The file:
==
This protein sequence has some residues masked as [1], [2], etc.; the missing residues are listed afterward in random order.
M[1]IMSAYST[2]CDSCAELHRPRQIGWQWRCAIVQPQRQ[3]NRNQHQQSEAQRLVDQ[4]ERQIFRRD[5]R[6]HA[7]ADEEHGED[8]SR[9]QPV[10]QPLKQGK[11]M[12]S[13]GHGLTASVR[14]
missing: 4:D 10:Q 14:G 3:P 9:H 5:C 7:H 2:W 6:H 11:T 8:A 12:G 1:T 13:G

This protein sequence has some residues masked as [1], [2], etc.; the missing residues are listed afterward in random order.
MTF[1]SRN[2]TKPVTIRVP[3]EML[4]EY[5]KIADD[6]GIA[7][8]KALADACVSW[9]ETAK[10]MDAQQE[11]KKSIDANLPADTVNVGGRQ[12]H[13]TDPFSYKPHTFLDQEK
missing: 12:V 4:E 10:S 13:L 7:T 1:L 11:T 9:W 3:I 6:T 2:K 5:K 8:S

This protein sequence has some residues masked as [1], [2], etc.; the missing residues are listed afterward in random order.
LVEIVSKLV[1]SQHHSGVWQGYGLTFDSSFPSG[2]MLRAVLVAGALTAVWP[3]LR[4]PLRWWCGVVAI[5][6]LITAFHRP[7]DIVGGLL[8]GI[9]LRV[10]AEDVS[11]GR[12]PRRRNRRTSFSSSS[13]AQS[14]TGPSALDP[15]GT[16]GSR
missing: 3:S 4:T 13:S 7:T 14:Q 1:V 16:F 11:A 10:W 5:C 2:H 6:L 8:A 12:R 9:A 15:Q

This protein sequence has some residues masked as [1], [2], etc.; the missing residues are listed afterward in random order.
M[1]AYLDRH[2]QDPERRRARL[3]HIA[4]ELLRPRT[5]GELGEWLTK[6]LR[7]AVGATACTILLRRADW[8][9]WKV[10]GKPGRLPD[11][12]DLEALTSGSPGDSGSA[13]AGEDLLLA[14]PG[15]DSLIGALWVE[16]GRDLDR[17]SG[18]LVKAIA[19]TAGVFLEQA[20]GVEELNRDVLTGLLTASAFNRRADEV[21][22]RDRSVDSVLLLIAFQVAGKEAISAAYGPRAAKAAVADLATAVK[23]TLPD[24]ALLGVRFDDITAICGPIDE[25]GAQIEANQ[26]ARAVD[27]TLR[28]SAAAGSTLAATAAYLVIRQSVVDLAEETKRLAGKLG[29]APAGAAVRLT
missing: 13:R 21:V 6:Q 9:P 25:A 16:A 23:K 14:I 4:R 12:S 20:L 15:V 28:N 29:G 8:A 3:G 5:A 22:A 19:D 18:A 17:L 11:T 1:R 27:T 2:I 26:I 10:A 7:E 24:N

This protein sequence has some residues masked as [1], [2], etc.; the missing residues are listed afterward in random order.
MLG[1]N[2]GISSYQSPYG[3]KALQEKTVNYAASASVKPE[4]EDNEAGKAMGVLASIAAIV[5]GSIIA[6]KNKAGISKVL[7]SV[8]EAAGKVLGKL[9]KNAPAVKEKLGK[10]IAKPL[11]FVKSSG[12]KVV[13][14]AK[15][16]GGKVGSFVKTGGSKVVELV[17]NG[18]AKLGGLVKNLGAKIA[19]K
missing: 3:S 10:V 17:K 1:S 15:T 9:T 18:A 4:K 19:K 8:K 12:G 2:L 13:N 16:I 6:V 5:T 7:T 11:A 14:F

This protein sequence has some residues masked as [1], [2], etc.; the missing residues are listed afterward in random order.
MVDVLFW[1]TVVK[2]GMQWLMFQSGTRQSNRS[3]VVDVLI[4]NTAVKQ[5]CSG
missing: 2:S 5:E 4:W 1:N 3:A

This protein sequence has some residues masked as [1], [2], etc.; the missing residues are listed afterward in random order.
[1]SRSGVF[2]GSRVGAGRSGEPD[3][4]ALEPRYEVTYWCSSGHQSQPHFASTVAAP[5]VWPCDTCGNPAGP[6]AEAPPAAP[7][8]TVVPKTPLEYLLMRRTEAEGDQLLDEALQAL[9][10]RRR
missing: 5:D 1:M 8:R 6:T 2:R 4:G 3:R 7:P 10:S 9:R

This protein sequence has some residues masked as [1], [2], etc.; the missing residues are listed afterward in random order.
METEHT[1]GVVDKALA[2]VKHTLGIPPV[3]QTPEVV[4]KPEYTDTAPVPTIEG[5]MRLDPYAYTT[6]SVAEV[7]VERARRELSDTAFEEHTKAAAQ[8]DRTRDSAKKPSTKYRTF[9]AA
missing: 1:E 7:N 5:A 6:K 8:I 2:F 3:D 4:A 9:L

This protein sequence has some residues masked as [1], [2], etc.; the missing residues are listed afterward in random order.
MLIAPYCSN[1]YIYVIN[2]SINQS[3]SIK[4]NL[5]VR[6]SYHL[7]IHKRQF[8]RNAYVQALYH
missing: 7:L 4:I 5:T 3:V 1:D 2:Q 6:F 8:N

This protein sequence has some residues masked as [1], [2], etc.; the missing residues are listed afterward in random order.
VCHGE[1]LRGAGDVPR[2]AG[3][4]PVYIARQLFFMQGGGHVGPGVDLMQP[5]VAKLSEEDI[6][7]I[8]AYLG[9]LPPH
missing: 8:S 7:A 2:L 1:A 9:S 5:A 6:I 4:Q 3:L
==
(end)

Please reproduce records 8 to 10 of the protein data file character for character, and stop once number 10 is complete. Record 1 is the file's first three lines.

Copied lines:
This protein sequence has some residues masked as [1], [2], etc.; the missing residues are listed afterward in random order.
METEHT[1]GVVDKALA[2]VKHTLGIPPV[3]QTPEVV[4]KPEYTDTAPVPTIEG[5]MRLDPYAYTT[6]SVAEV[7]VERARRELSDTAFEEHTKAAAQ[8]DRTRDSAKKPSTKYRTF[9]AA
missing: 1:E 7:N 5:A 6:K 8:I 2:F 3:D 4:A 9:L

This protein sequence has some residues masked as [1], [2], etc.; the missing residues are listed afterward in random order.
MLIAPYCSN[1]YIYVIN[2]SINQS[3]SIK[4]NL[5]VR[6]SYHL[7]IHKRQF[8]RNAYVQALYH
missing: 7:L 4:I 5:T 3:V 1:D 2:Q 6:F 8:N

This protein sequence has some residues masked as [1], [2], etc.; the missing residues are listed afterward in random order.
VCHGE[1]LRGAGDVPR[2]AG[3][4]PVYIARQLFFMQGGGHVGPGVDLMQP[5]VAKLSEEDI[6][7]I[8]AYLG[9]LPPH
missing: 8:S 7:A 2:L 1:A 9:S 5:A 6:I 4:Q 3:L